Pre-Health Professions Advising Program
For information contact Dr. Audrey J. Ettinger, firstname.lastname@example.org, 610-606-4666, ext. 3512
The Pre-Health Professions Advising Program (also referred to as the Health Professions Program or Health Professions Advising Program) is designed to provide students with individualized assistance in preparing and applying for postgraduate education in medicine, dentistry, veterinary medicine, physician assistant, and other health professions careers, while also exposing them to the various health-related fields.
While health professions schools require certain undergraduate courses as prerequisites (see below), they do not require or prefer a particular major. Therefore, each student should choose her major based on her interests and abilities. Students considering health professions careers should inform their academic advisors, and contact the Health Professions Advisor as early as possible. Faculty advising and support services for students enrolled in the program include course scheduling, pre-medical orientation sessions, personal statement workshops, application assistance, and committee recommendation letters (where appropriate).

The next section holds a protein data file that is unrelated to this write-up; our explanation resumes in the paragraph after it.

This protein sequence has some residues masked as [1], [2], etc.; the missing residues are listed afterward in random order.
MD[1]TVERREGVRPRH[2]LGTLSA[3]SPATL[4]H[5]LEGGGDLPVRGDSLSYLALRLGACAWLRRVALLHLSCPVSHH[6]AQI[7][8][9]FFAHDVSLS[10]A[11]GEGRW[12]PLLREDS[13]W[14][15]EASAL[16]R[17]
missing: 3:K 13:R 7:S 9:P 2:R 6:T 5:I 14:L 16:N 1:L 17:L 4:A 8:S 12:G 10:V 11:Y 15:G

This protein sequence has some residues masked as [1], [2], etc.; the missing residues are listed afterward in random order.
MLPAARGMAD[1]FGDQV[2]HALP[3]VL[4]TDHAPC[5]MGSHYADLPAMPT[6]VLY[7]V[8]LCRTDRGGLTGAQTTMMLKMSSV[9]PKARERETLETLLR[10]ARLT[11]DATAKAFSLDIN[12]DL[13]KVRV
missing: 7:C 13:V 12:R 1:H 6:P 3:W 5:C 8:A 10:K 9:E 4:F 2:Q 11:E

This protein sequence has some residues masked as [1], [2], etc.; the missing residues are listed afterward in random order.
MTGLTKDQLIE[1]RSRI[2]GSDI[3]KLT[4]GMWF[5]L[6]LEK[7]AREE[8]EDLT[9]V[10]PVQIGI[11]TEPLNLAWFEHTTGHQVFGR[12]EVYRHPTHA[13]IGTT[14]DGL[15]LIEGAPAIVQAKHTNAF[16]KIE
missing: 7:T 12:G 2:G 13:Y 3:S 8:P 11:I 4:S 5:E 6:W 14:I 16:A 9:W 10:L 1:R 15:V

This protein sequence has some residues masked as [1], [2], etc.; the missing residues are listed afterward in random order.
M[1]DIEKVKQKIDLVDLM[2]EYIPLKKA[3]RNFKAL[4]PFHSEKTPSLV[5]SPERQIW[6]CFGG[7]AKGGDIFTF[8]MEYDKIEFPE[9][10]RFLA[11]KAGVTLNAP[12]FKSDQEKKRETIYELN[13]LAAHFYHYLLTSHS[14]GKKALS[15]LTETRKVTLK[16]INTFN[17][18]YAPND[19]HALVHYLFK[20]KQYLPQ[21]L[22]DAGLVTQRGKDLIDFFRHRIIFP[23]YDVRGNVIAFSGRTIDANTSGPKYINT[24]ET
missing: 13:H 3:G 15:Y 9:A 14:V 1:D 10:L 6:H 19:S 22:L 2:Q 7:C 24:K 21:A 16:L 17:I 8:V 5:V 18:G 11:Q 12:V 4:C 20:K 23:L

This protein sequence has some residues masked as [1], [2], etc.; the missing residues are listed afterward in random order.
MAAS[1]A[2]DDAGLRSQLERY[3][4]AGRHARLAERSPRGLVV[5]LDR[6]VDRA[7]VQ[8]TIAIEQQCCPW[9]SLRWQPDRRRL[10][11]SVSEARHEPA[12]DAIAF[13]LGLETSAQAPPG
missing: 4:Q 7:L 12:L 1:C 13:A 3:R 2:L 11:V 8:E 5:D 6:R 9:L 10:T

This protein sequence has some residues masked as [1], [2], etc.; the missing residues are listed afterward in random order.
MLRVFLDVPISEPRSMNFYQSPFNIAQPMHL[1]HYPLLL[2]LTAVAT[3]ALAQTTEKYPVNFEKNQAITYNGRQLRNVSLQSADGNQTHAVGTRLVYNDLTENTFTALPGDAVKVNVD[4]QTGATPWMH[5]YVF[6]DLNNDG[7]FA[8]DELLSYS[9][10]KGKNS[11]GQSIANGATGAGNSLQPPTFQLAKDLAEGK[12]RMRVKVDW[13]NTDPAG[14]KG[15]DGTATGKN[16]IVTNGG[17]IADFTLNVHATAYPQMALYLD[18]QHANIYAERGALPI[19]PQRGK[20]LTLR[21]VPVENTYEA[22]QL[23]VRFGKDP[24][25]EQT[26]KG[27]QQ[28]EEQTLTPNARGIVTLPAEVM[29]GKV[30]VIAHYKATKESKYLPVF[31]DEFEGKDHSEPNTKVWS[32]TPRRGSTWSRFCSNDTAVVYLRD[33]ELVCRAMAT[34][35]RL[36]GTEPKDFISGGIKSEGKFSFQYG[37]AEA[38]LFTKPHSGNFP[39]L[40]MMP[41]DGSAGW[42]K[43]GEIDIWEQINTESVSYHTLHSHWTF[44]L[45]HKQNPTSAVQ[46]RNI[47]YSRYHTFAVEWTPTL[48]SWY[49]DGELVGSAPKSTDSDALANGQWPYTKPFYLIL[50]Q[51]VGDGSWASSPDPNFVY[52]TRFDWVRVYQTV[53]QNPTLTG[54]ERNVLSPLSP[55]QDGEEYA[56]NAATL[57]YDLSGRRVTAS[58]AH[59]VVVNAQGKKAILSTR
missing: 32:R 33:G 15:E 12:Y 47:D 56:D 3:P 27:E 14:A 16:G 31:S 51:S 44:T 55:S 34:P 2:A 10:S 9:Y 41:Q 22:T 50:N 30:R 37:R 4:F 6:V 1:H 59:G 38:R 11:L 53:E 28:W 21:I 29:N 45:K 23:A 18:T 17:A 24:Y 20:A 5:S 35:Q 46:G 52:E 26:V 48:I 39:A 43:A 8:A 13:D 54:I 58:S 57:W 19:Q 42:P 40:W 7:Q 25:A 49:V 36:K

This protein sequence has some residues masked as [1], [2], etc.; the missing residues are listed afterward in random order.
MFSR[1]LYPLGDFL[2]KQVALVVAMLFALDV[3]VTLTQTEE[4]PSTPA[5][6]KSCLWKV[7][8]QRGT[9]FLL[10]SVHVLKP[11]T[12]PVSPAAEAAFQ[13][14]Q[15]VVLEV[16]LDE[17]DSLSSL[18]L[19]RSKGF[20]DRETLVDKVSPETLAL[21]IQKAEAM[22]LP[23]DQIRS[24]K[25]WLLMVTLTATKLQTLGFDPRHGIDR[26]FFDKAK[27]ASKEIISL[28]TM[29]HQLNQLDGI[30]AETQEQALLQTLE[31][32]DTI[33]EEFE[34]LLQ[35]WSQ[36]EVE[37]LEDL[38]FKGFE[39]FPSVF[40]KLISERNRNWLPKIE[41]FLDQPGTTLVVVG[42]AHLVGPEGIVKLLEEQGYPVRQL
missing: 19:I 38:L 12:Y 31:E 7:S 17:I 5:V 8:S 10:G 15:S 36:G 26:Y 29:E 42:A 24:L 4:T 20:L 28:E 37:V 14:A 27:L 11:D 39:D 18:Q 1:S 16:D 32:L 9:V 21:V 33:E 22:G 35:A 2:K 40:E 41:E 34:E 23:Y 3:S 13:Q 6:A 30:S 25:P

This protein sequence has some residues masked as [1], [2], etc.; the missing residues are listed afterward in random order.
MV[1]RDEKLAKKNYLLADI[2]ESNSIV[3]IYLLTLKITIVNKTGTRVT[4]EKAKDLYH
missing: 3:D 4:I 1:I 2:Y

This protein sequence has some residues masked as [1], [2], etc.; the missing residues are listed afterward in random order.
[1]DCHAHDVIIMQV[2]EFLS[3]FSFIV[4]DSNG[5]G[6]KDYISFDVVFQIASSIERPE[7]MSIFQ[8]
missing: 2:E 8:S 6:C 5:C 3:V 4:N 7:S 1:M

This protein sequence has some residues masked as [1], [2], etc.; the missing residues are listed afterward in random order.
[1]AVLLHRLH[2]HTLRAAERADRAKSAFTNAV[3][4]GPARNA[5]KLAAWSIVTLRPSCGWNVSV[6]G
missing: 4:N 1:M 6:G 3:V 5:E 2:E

Program Mission Statement
The mission of the Pre-Health Professions Advising Program is to help women interested in health professional careers find the field that is the best fit for their interests, talents, and personality. The program provides opportunities for students to explore descriptions, qualifications, and traits of different health professional fields, including: medicine, dentistry, veterinary medicine, physician assistant, podiatry, public health, optometry, and other health-related careers. Students can participate in individual and group advising events, and receive guidance in obtaining exposure to professional practice and gaining meaningful volunteer work. It is the goal that students will enter a health professional program and future career that is an ideal fit for them and their level of preparedness, and that contributes to the overall health of society.
Total number of credits required by program: Minimum of 62